Rather than seeking to pressure Israel to make further concessions that effectively robs Israel of all of its diplomatic chips prior to negotiations just to entice Palestinian Authority leader Mahmoud Abbas to return to talks, the United States needs to remember that it is still the funder of the PA and the UN and not the other way around. Abbas has been acting for the past few months as if he is doing the United States a favor by allowing it to send him hundreds of millions of dollars in aid, part of which he spends on paying pensions to convicted terrorists, including some of the murderers who were released in the Gilad Shalit prisoner exchange. But if President Obama wants Abbas to return to the negotiating table that he has spurned over the last three years (including the 10 months when Israel agreed to a 10-month building freeze in the West Bank in order to please the Palestinians), then he need only give him the same message that UNESCO heard loud and clear: that he is about to lose his U.S. taxpayer funded subsidy.

For too long, foreign policy wise men have been telling us it is not feasible for the U.S. to use its financial leverage over both the Palestinians and the UN in order to avoid having its foreign policy objectives thwarted. The Obama administration, which is besotted with the UN and its agencies, has echoed this line. But, though it was against their will, the law requiring Washington to stop giving a cent to UNESCO has proved both Obama and Secretary of State Hillary Clinton wrong.

Rather than continuing a policy of attempted appeasement of the Palestinians and pressure on the Jewish state, it is high time the administration told Abbas  the American payola will cease to flow if he continues to refuse to sit down with the Israelis or pushes for UN recognition.

The only question is whether Obama and his foreign policy team are too wedded to their own failed ideology to realize they have just proved, albeit unwillingly, they have the power to make the Palestinians give in.

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Obama’s Economic Record: The Worst Since Hoover

I wanted to add to John’s post regarding today’s Labor Department report on unemployment.

Right now we’re nowhere near where we need to be in order to make a significant dent in the unemployment rate. (To bring it down a percentage point over a year takes roughly 200,000 additional jobs per month.) In addition, unemployment has been at or above 9 percent for 28 out of the last 30 month, with no relief in sight. The Obama administration not only promised the unemployment wouldn’t exceed 8 percent if its stimulus package passed; based on their projections, the unemployment rate today should be right around 6.5 percent.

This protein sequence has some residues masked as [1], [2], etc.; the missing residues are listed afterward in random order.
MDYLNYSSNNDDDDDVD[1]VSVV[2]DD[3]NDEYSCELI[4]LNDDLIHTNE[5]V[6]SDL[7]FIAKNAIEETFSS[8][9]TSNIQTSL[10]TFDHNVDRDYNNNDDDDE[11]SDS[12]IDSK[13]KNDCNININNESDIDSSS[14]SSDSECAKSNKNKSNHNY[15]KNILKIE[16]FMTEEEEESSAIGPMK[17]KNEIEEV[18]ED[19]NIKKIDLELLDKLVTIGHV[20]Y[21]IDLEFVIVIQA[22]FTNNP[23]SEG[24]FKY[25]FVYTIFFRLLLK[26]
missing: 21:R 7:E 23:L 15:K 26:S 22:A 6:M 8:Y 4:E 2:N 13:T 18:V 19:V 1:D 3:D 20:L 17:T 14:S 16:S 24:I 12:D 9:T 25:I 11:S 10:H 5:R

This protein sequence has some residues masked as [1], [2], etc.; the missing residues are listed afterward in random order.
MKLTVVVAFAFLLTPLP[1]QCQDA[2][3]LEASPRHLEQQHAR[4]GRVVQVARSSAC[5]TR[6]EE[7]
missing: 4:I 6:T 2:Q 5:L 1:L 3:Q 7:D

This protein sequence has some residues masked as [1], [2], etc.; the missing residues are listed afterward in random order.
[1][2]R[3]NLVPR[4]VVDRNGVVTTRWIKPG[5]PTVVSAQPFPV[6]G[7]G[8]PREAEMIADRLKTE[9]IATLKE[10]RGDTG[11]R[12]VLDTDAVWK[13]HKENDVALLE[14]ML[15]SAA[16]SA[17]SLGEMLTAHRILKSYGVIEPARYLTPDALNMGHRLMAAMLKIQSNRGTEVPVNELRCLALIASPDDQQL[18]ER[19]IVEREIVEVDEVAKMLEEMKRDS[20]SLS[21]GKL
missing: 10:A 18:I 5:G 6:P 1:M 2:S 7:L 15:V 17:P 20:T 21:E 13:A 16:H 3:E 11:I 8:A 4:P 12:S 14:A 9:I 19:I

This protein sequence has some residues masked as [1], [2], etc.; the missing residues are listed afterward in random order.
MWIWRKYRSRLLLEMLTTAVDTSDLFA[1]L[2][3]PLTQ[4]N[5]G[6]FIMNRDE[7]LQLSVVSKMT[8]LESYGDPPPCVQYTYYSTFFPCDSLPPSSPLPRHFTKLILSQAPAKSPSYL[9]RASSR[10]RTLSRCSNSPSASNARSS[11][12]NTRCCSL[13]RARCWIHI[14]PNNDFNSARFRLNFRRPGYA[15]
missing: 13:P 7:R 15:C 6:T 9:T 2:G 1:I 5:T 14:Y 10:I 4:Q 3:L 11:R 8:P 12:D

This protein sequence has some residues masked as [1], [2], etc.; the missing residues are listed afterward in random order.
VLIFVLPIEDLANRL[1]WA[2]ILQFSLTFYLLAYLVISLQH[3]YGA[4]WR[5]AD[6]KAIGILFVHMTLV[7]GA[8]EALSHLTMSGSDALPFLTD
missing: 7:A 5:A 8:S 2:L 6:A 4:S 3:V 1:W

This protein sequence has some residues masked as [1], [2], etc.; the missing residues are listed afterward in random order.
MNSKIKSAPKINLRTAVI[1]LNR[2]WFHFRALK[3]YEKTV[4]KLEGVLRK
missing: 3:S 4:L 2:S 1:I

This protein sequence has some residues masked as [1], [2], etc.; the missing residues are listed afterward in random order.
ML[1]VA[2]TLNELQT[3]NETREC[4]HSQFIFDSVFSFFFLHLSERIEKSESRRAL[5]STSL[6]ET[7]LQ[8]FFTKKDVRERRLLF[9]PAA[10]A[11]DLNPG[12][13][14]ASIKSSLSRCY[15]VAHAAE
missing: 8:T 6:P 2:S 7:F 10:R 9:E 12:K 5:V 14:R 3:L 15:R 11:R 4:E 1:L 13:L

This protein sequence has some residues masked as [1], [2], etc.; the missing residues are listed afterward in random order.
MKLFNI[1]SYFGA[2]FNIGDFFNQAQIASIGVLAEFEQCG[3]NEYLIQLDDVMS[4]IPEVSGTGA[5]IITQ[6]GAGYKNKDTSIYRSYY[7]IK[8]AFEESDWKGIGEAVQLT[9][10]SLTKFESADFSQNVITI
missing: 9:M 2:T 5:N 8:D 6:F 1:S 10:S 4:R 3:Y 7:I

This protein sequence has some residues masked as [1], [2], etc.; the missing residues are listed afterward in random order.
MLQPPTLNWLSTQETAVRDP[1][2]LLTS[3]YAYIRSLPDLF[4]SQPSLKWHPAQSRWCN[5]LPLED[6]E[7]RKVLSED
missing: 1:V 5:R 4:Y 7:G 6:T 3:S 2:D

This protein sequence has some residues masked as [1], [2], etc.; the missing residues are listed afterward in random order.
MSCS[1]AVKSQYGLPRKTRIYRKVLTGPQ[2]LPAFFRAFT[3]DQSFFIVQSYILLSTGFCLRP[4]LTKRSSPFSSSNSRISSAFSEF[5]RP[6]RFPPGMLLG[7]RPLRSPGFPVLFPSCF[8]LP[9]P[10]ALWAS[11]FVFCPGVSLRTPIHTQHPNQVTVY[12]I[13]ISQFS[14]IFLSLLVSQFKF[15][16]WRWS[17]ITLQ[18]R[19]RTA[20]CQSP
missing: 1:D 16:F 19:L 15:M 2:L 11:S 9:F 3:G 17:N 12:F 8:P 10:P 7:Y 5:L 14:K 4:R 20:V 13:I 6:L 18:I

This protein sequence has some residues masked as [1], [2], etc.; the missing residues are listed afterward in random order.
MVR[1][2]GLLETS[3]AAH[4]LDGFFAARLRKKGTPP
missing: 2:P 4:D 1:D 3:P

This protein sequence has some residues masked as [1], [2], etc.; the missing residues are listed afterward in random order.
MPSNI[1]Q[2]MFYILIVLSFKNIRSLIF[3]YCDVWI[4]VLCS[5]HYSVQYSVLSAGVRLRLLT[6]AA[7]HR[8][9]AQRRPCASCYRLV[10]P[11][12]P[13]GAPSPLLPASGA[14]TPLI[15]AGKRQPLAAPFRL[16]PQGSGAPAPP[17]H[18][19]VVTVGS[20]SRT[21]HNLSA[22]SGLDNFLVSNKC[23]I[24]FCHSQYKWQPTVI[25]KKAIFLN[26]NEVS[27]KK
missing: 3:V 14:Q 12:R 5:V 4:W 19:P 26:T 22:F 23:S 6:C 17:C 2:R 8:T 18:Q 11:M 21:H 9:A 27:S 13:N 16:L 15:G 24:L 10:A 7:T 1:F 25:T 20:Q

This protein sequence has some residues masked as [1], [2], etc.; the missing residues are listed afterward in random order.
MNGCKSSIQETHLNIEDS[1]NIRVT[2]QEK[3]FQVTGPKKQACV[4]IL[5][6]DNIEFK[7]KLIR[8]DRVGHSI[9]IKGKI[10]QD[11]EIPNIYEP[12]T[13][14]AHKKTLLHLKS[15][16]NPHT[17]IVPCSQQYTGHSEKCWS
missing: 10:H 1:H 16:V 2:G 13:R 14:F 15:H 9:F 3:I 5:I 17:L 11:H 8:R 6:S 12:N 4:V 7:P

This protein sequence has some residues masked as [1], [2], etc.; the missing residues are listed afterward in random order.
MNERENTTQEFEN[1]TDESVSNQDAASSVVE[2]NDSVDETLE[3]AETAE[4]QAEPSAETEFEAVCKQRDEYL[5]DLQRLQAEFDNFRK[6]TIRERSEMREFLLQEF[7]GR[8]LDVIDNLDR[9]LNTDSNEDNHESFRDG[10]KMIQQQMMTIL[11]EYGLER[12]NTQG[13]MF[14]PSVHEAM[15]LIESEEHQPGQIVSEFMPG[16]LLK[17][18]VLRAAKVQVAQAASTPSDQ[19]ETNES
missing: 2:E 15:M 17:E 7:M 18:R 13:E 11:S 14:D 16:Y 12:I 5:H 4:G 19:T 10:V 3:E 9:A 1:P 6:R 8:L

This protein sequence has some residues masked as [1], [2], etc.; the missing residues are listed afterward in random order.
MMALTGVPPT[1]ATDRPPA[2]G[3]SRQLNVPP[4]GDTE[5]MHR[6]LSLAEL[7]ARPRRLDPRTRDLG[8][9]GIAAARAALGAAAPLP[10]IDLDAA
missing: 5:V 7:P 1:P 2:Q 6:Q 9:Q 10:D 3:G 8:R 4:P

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I wanted to add to John’s post regarding today’s Labor Department report on unemployment.

Right now we’re nowhere near where we need to be in order to make a significant dent in the unemployment rate. (To bring it down a percentage point over a year takes roughly 200,000 additional jobs per month.) In addition, unemployment has been at or above 9 percent for 28 out of the last 30 month, with no relief in sight. The Obama administration not only promised the unemployment wouldn’t exceed 8 percent if its stimulus package passed; based on their projections, the unemployment rate today should be right around 6.5 percent.

Rex Nutting, a columnist and MarketWatch’s international commentary editor, points out that the economy is creating jobs so slowly that at the current pace of hiring (an average of 119,000 jobs per month in 2011), the unemployment rate would stay stuck at 9 percent for five more years. The pace of hiring is so weak, in fact, that the economy wouldn’t get back to full employment (around 6 percent) until 2023. If we hope to bring the jobless rate back down to 6 percent by the end of 2014, we’d need job growth about twice as strong as it’s been (244,000 a month v. 119,000).

It’s reasonable to assume that Mr. Obama will face re-election with the highest unemployment rate of any post-war president. If the current rate of hiring continues, under Mr. Obama’s stewardship the nation will have actually lost jobs, a stunning achievement in its own way. Indeed, Obama is now on track to have the worst jobs record of any president in the modern era. The unemployment rate will be significantly higher than when he took office. Chronic unemployment is worse than it was during the Great Depression. And during the Obama presidency the United States saw its bond rating downgraded for the first time in history.